2. Whole Foods also carries Bob's Red Mill brand of coarse ground grits.

                                  1 Reply
                                  1. re: Sam D.

                                    Those are good, too. Easier to find and cheaper than Anson Mills.

                                  2. Co-sign the Surfas suggestion for Anson Mills.

                                    And please do soak them overnight.

                                    1. The Quaker and Alber's grits they sell here are what I call real hominy grits, as they're ground from nixtamalized corn. I don't think they lack flavor at all, as long as you enjoy that whang of lye (which I do). Sufficient salt, big pat of butter and a good dash of cayenne all added before the water comes to the boil doesn't hurt anything.

                                      Stone-ground grits have more of a corn flavor; you might look both in the bins at Whole Foods and among the Bob's Red Mill offerings. I bought ten pounds on Amazon a year or more ago, parcelled it out among a bunch of 1-liter containers and put them in the backup fridge, and use them both for garlic/cheese grits and polenta.

                                      3 Replies
                                      1. re: Will Owen

                                        Will our troubles finding CFS here aside what other southern food spots you like in la?

                                        1. re: jessejames

                                          I've not looked that hard for those; we satisfy our jones for that stuff with annual trips back to Nashville … and when we're there we eat neither Mexican nor Chinese!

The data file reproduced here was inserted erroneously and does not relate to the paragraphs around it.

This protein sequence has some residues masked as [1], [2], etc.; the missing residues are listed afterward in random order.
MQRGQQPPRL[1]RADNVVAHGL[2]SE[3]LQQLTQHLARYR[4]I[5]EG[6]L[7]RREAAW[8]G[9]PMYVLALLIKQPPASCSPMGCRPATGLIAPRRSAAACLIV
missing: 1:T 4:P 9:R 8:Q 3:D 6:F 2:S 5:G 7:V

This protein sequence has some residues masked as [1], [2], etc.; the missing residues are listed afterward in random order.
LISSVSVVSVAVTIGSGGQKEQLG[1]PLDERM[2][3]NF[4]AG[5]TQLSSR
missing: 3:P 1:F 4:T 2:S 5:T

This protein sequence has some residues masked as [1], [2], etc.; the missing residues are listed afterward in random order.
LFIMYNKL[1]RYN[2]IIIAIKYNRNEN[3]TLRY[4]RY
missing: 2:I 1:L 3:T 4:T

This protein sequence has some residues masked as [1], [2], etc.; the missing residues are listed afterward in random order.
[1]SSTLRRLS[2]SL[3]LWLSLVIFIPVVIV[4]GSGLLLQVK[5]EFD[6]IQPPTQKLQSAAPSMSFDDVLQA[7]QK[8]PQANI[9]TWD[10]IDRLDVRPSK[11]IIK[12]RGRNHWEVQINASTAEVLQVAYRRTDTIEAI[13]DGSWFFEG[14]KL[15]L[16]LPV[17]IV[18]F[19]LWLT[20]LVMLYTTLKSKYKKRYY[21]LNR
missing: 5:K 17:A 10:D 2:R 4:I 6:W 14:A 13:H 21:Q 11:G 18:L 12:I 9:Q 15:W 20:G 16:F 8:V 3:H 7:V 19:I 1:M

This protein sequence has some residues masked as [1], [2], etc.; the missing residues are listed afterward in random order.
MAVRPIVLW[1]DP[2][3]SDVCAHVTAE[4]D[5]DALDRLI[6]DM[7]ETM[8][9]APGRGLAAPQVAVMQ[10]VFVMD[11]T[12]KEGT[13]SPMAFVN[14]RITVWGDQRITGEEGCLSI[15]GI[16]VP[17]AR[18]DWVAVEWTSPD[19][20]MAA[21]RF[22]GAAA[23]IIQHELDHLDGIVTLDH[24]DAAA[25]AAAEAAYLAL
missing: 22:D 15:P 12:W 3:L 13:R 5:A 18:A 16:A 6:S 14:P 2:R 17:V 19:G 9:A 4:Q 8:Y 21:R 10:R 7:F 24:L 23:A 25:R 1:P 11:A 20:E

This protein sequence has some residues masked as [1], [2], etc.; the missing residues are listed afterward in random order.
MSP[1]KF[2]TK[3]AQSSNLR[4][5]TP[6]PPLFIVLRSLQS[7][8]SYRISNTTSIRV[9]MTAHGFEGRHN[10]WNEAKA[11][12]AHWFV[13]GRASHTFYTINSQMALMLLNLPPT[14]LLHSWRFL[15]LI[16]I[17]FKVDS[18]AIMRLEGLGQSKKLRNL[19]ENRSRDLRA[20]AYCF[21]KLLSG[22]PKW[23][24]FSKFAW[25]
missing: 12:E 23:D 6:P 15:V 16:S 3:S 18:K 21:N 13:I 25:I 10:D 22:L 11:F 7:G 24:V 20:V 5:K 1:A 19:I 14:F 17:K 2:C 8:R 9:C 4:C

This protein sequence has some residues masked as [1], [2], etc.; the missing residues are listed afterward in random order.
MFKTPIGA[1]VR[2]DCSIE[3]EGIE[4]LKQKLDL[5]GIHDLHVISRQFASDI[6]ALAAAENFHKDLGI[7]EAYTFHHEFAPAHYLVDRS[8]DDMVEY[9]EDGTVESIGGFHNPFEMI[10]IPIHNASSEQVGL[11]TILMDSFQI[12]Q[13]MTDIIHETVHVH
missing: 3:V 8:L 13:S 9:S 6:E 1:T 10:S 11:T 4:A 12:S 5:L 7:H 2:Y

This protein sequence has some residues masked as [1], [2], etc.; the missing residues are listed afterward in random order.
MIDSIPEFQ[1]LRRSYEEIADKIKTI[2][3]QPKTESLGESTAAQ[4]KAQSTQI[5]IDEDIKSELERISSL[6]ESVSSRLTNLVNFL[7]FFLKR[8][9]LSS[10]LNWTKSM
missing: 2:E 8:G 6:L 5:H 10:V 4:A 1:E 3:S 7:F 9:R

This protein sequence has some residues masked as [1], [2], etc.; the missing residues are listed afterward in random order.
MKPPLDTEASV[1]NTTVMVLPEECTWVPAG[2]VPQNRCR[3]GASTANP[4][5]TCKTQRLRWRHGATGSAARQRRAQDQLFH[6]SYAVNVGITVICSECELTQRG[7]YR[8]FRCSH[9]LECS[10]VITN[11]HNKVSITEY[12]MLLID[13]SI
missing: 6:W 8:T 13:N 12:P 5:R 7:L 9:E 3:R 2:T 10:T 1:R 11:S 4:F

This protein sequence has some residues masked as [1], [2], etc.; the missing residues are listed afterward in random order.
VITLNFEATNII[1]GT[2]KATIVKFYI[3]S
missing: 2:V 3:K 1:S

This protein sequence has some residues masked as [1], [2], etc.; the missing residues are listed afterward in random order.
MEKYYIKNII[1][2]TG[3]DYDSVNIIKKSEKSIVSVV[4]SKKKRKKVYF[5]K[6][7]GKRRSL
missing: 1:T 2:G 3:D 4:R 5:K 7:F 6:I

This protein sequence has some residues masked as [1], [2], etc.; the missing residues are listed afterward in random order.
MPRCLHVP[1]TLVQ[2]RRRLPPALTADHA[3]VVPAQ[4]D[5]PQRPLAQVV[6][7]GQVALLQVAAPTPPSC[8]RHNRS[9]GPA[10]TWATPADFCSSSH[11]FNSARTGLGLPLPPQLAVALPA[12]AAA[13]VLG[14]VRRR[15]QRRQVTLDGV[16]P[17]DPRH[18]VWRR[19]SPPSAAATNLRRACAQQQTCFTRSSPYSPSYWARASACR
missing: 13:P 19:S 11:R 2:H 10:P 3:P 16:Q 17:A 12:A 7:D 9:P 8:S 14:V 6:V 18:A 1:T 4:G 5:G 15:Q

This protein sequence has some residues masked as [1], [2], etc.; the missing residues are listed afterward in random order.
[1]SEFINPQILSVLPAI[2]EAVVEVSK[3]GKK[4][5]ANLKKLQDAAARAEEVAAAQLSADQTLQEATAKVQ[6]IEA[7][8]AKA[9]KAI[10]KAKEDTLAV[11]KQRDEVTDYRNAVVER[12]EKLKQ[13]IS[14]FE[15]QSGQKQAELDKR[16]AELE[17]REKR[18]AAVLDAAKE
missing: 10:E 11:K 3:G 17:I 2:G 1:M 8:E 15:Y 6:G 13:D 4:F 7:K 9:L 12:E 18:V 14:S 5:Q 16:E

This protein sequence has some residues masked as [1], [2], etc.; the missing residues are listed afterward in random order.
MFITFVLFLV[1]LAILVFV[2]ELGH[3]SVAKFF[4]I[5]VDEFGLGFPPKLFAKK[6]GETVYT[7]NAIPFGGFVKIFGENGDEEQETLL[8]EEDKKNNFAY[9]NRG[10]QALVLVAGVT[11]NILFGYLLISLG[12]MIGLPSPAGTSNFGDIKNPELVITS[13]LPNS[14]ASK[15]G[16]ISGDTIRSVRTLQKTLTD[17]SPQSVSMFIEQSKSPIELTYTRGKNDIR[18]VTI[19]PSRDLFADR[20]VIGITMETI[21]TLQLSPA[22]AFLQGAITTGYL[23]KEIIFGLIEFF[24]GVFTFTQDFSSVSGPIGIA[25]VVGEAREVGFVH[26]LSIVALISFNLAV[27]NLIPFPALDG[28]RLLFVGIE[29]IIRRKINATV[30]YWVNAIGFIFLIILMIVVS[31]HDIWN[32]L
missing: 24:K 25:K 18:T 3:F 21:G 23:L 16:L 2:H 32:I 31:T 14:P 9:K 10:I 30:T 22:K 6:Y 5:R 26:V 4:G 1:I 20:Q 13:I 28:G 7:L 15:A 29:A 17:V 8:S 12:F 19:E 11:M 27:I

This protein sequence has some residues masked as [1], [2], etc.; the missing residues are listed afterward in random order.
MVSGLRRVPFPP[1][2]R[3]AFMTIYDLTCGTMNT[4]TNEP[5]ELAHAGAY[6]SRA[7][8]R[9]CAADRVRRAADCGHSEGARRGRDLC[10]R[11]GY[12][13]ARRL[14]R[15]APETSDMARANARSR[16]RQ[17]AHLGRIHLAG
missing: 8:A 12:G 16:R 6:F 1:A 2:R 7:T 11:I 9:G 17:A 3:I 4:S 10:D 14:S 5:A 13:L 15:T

There are some soul-food places I'm interested in trying, some pretty close. Roscoe's barely makes the cut for me, but maybe Big Mama's will do the job. My LA equivalent to what I like in Tennessee and Kentucky is diner food, at its best like what I grew up with in Illinois: fresh vegetables and real mashed (not whipped!) potatoes, real gravy made from real drippings, stuff like that. Pann's is my LA fave, Henri's in Oxnard maybe even better – their vegetables certainly are. But there's not much Southern about either place.

                                          1. re: Will Owen

                                            thanks for the thoughtful response will. when you find that CFS in la, let us all know!

                                      2. If you don't find any, let me know and I can send you some from VA. email jeanmarie.kennedy@gmail.com

                                        1. Just this morning I read a blog post about how to make your own grits/polenta by putting popcorn kernels in a coffee mill, vitamix, etc. I haven't done it, but I am fascinated by the idea and found a few more articles that seem to support the concept. http://www.loveandlemons.com/2014/06/...

                                          1. I found a box while in Florida. Even in the major supermarket, they had only a few choices. And I believe these are "quick". A no name brand, will see it in a few days....